Monday, June 18, 2007
When Rules Are Broken in Mexico and Elsewhere
By Carlos Luken
A new page was scripted last week in Mexico’s nonstop saga of violence as Mario Cesar Gutierrez, a congressman
from the northern state of Nuevo Leon, was assassinated mafia style as he left the state congress building.
After a tsunami of violence hit the nation, resulting in hundreds of gang related murders that spilled over to many
innocent victims, gruesome beheadings of police officers and countless kidnappings and disappearances, few people thought
anything could surprise the already shell-shocked Mexican population. But having a sitting politician join the ranks of the
thousands of victims of organized crime was outrageous.
Or was it?
In 1986, at the age of 20, Gutierrez was apprehended for possessing with intent to sell 12 kilos of marihuana, valued
then at $1 million pesos. He subsequently rose through the ranks of the Institutional Revolutionary Party (PRI), and became
an affluent and murky political figure selected as a state congressman after a losing 2006 bid to gain a federal seat.
Many now ask, how does a former pusher obtain such political preference? Well … duh!
Until recently most world governments subsisted by recognizing their internal legal or illegal
power groups, and endeavoring to bring them together into accommodating workable relationships.
Accommodating conflicting forces and interests was never a moral issue; it was seldom kosher
or democratic. It was simply an expedient mathematical equation that collected the greatest number of groups, empowering them
in order to spawn a sheltered workable environment in which all ultimately benefited.
Understandably these associations were governed by generally accepted unwritten rules that controlled
their activities and limited their territories.
To conserve control, regimes made arrangements with political opponents, radicals, guerrillas
and even criminals.
However this process harbored a fundamental flaw. It was rigid and disregarded dynamic human
conditions. Acceptable alliances changed with swings in collective needs, human values or customs. When they did adjustments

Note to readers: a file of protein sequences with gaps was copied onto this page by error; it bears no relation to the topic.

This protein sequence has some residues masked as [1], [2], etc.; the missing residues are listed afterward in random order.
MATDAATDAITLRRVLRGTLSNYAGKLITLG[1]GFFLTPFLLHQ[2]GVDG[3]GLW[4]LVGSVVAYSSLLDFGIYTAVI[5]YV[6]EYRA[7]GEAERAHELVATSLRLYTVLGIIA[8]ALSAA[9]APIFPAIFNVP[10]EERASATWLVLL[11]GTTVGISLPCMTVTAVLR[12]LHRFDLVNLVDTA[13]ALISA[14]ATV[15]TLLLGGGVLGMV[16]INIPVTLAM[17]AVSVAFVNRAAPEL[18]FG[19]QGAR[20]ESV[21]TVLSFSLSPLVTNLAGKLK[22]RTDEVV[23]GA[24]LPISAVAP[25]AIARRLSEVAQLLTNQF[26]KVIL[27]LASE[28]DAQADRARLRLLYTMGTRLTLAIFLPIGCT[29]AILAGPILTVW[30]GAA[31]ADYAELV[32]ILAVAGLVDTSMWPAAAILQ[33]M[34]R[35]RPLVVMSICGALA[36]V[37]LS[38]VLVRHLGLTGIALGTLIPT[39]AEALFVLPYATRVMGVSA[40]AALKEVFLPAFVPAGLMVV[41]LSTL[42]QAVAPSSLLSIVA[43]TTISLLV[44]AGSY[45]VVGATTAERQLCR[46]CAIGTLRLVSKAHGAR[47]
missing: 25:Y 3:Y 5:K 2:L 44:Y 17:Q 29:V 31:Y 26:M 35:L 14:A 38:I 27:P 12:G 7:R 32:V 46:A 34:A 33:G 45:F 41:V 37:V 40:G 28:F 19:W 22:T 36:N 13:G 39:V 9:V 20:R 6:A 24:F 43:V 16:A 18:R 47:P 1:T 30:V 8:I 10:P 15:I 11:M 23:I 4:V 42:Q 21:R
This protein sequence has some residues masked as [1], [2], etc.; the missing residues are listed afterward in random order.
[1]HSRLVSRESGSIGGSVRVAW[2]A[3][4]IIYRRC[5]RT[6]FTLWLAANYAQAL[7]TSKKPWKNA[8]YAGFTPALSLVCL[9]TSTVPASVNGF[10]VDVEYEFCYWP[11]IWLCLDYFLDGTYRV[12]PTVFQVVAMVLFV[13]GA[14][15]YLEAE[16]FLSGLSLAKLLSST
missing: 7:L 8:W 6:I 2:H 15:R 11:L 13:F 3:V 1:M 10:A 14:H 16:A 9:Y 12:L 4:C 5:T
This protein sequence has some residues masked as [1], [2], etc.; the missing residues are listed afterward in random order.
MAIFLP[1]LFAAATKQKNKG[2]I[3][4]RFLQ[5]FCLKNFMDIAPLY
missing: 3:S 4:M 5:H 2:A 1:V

were mandatory, as chaos ensued and dictated that a new set of rules be drawn.
This process was universal, and historic European, Middle Eastern and Asian societies were early
examples. They were followed by the 20th century United States, and recently Latin American and African nations have suffered
the consequences of changing alliances as the appeasement of revolutionary forces and organized crime became undesirable.
Political analysts believe that Mexico’s drug cartel wars and generalized violence erupted mainly because of
the removal of the political corruption adhesive that bonded rival criminal mobs in an unlikely peace within accepted territorial
boundaries. For many years it was alleged that federal and state government officials, during the seven-decade PRI rule, would
offer protection and territorial integrity to organized crime gangs in exchange for financial gain and peacefulness.
Once narcotics trade mushroomed into an uncontrollable global crisis, the existence of the pacts
became international and national embarrassments. In Mexico the aged PRI began losing power, and a new breed of politicians
from all parties gained authority and disdained the arrangements, and drug cartels were let loose to seek their own accommodations.
Initially alliances were hurriedly made and territories defined, but once the incredible profits were realized cartels became
insatiable and went after each other, turning the country into a war zone.
It’s easy and reassuring to criticize Mexico’s tribulations. It is also hypocritical.
There is hardly a nation that can cast the first stone.
The European Community’s appeasement of Middle Eastern belligerence in order to safeguard
its own interests; China’s gigantic slave employment, and wholesale environmental pollution, for the sake of economic
growth; the U.S. reluctance to use its sophisticated electronic intelligence technology to curtail drug cartel smuggling and
distribution, instead of focusing efforts on preventing access to powerless migrants who are being illegally recruited to
work as part of a convenient economic strategy; or the international community’s
schizophrenic acknowledgement and denial of Venezuela’s modern day Mussolini,
Hugo Chavez, and his blatant efforts to destabilize Latin America, are only some examples of today’s universal hypocrisy.
The world has witnessed amazing events in recent decades; humanity has progressed beyond the
wildest imagination of last century’s statesmen. Globalization has taken a much broader dimension than its original
Lilliputian economic significance, but aside from the European Union’s confused survival most national governmental
and international organizations are still conducting business with the last century’s methods. They have stubbornly
ignored the many profound and significant transformations that have, in Thomas Friedman’s terminology, “Flattened
And now a complete renovation of written and unwritten rules is needed, to help realize social,
cultural, educational, environmental, scientific and peaceful coexistence and development.
Carlos Luken, a MexiData.info columnist, is a Mexico-based businessman and consultant. He can
be reached via e-mail at firstname.lastname@example.org.